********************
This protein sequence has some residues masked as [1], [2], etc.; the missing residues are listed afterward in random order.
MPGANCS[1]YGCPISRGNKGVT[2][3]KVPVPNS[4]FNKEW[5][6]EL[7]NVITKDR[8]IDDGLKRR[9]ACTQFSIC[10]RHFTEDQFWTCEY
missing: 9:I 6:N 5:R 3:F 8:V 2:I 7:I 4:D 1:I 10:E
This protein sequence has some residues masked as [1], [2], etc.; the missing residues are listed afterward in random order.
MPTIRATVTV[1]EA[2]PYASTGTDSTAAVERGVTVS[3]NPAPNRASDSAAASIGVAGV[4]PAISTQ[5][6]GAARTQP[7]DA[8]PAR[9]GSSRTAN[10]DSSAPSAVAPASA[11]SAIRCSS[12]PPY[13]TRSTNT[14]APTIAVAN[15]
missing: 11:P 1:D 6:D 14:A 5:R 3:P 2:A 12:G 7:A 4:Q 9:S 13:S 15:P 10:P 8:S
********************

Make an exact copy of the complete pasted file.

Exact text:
This protein sequence has some residues masked as [1], [2], etc.; the missing residues are listed afterward in random order.
MPGANCS[1]YGCPISRGNKGVT[2][3]KVPVPNS[4]FNKEW[5][6]EL[7]NVITKDR[8]IDDGLKRR[9]ACTQFSIC[10]RHFTEDQFWTCEY
missing: 9:I 6:N 5:R 3:F 8:V 2:I 7:I 4:D 1:I 10:E
This protein sequence has some residues masked as [1], [2], etc.; the missing residues are listed afterward in random order.
MPTIRATVTV[1]EA[2]PYASTGTDSTAAVERGVTVS[3]NPAPNRASDSAAASIGVAGV[4]PAISTQ[5][6]GAARTQP[7]DA[8]PAR[9]GSSRTAN[10]DSSAPSAVAPASA[11]SAIRCSS[12]PPY[13]TRSTNT[14]APTIAVAN[15]
missing: 11:P 1:D 6:D 14:A 5:R 3:P 2:A 12:G 7:A 4:Q 9:S 13:S 15:P 10:P 8:S